Black businesses describe how the pandemic and racial frictions have affected them

Gabrielle Bunton

When the novel coronavirus started spreading across the country, Chris Page had to shut down his Shake Rag Barbershop in Bowling Green for nine long weeks.

And when he could finally reopen, it coincided with a national outbreak of protests against racial injustice following the police killings of George Floyd in Minneapolis and Breonna Taylor in Louisville.

Along with those protests came a movement to support Black-owned businesses like Page’s — something that has helped him navigate the changing nature of his shop as he deals with strict regulations designed to prevent the spread of the COVID-19 virus. 

“Now when people come in, there is no waiting room. You can’t just come hang out and chill, which takes away the spirit of the barbershop,” Page said. “There is nobody really in here besides the people getting their hair cut.”

While unemployment payments and a couple of federal programs helped him weather the pandemic storm, Page said the push to support Black-owned businesses, and outgrowth of the racial justice protests, has been positive. 

He collaborated with artist Andee Rudloff to create a mural on the back of his barber shop dedicated to George Floyd. People have come down with chalk to sign their names to the wall, as well as a boutique block party to celebrate Juneteenth.

“The tension that we have dealt with historically from institutional inequality, we have to turn it on its head,” Page said, “We need to come together as African Americans and, if no one else shows us love, we will show each other love.”

Will Jones had a similar story.

Jones had hoped to keep his Gigi’s Cupcakes shop in Bowling Green open. But because the bakery in Buckhead Square depended on walk-ins for much of its business, the challenge proved to be overwhelming. Eventually, he had to close the store temporarily.

“We tried to keep our employees employed. The first thing we tried to do was try to reduce their hours. We tried to cut back on our store hours,” Jones said. “None of that came to work.”

But when Gigi’s reopened May 11, he found a little extra help. While also being recognized as a black owned business he said, the community has helped keep sales steady.

Support for small businesses, period, regardless of who they’re owned by, is crucial, Jones said, because those small businesses support the community.

“Small businesses are usually the ones giving contributions, making donations and helping others support their cause,” he said. “It’s important for people to understand where they spend their money and how important it is to spend that money locally.”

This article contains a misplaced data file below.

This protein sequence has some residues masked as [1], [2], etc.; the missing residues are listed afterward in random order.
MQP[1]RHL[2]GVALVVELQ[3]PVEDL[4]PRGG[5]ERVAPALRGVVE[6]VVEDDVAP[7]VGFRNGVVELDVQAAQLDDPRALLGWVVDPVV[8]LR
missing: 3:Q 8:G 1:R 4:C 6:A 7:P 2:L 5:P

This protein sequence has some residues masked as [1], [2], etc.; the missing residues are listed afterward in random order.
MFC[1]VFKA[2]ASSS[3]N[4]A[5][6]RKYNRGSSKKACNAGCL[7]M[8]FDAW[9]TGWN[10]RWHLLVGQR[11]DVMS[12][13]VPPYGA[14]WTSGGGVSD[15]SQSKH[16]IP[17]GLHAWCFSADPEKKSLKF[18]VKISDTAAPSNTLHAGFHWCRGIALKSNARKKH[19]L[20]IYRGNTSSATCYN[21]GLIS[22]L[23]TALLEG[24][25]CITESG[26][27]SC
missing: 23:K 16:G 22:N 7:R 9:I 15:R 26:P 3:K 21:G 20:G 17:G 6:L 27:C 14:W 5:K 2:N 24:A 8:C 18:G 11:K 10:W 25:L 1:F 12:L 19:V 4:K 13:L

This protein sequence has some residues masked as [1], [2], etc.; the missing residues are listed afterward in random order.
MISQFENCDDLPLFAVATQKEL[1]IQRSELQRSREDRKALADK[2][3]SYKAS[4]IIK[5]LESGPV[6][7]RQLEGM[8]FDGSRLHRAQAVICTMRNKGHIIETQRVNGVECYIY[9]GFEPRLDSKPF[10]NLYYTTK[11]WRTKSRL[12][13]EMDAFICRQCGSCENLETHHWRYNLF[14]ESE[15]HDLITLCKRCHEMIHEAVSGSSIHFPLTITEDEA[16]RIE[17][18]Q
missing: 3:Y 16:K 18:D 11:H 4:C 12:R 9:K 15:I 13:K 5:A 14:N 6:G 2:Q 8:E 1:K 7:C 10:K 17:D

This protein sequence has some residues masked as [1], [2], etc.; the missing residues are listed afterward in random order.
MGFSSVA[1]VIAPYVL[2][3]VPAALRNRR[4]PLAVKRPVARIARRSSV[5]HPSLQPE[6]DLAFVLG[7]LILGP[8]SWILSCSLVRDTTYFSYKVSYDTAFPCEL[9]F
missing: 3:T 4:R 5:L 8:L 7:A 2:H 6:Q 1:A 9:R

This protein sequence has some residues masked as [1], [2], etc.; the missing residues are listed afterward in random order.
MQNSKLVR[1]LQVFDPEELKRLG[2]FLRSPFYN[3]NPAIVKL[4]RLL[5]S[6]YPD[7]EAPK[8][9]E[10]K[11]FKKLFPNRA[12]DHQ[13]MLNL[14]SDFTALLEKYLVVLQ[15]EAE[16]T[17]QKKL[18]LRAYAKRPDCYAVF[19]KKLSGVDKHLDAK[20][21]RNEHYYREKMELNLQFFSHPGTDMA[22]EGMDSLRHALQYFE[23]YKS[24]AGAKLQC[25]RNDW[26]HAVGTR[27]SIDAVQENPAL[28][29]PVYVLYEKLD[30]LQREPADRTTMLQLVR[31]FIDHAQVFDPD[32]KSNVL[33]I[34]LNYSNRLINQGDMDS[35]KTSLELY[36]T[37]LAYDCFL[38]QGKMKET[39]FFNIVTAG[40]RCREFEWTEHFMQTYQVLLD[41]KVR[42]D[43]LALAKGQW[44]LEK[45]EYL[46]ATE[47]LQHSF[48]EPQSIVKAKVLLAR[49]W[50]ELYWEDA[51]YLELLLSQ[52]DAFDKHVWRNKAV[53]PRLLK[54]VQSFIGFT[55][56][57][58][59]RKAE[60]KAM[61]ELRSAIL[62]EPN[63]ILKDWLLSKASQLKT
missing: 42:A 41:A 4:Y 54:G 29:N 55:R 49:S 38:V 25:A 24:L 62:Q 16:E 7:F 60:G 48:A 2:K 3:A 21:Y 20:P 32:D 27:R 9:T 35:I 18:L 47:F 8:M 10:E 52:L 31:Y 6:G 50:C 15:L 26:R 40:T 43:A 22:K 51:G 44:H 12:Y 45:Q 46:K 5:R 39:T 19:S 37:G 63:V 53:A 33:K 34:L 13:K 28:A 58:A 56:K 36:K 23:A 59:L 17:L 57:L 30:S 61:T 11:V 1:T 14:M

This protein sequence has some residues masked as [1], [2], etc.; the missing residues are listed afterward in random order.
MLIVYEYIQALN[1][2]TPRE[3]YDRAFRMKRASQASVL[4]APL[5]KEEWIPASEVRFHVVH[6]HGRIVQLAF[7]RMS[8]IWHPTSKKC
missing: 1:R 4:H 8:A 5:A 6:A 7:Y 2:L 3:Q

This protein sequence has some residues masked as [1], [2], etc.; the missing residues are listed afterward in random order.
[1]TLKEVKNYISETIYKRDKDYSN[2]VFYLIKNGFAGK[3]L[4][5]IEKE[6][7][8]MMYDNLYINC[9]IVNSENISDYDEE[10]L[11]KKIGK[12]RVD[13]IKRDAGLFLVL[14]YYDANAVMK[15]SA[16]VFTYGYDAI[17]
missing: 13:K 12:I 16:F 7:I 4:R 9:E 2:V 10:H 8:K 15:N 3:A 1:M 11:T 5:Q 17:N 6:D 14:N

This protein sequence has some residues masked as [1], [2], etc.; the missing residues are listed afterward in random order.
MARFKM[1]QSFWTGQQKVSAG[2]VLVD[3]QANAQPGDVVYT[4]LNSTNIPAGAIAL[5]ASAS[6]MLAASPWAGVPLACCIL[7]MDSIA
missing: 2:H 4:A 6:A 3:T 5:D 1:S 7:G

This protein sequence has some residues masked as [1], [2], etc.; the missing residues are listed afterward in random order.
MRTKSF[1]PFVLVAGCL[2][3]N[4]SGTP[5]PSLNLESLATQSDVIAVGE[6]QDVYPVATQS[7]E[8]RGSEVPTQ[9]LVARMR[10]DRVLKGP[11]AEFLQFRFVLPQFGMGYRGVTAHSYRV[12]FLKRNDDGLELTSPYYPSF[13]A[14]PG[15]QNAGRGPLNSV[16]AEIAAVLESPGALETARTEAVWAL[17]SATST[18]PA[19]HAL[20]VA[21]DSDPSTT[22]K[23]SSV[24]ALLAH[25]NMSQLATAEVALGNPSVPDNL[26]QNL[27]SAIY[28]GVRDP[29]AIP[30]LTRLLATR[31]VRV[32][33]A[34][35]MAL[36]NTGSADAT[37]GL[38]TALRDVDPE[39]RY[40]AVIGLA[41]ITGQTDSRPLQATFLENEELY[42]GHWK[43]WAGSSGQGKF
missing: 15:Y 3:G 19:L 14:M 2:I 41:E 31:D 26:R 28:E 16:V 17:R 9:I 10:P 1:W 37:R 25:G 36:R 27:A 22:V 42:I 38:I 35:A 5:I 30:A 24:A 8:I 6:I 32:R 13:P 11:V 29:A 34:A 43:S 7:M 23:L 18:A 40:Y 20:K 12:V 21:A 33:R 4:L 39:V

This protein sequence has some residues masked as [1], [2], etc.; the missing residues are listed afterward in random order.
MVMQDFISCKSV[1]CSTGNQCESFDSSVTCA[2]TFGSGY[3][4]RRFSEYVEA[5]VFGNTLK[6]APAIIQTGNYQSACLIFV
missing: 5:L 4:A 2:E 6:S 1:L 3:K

For Tierra and Jeremy Williams, who own a pair of small businesses, it’s all about community. 

Tierra Williams, who owns T&J Childcare, said the pandemic forced her certified in-home daycare to close for three months at a time when her husband’s mentoring business, called Visionaries, was just launching. 

Getting their businesses back on track has been helped by the movement to support Black-owned businesses, she said. 

“We’ve had so much support from our neighbors,” Tierra Williams said. “I feel like my husband’s business has opened the door for him. His group is already based on young African Americans. Now he has the support that he needs.”

The support has been important to both their businesses, she said.

“I feel like just checking on us and just making sure we are okay, even simply asking how our day is enough. The little things go so far,” Tierra Williams said. “I feel like now is the time to support each other because we are all we have.”

The movement to have Black people spend their money at Black-owned businesses is aimed at not only promoting solidarity, but also strengthening the impact of that spending. The Black Star Project, based in Chicago, estimates that a dollar spent by a Black person circulates in the Black community for only six hours before leaving, a far shorter time than dollars spent by other ethnic groups within their own communities.

“The Black dollar doesn’t stay around long at all, compared to other communities,” Williams said. 

She said successful Black-owned businesses are crucial to establishing an expectation of success. “I feel like they are important for the upcoming generation,” she said. “They are able to see for themselves from people who look like them.”

Page says the fact about the short circulation of a dollar in the Black community has been highlighted to make Black people feel guilty. “The truth of the matter is, African-Americans have been denied loans, opportunities to purchase land and things of that nature,” Page said. “It’s important for us to do the things that we do.” 

He said people should be deliberate in their actions and their words.

“You need to put your money where your mouth is. If you want to buy Black, be intentional,” Page said. “Anything we do, we first try to reach out to African Americans, and if they are not in that category, then we will reach out to somebody else. 

“Not only do we talk about being Black, we try to put our money where our mouth is.”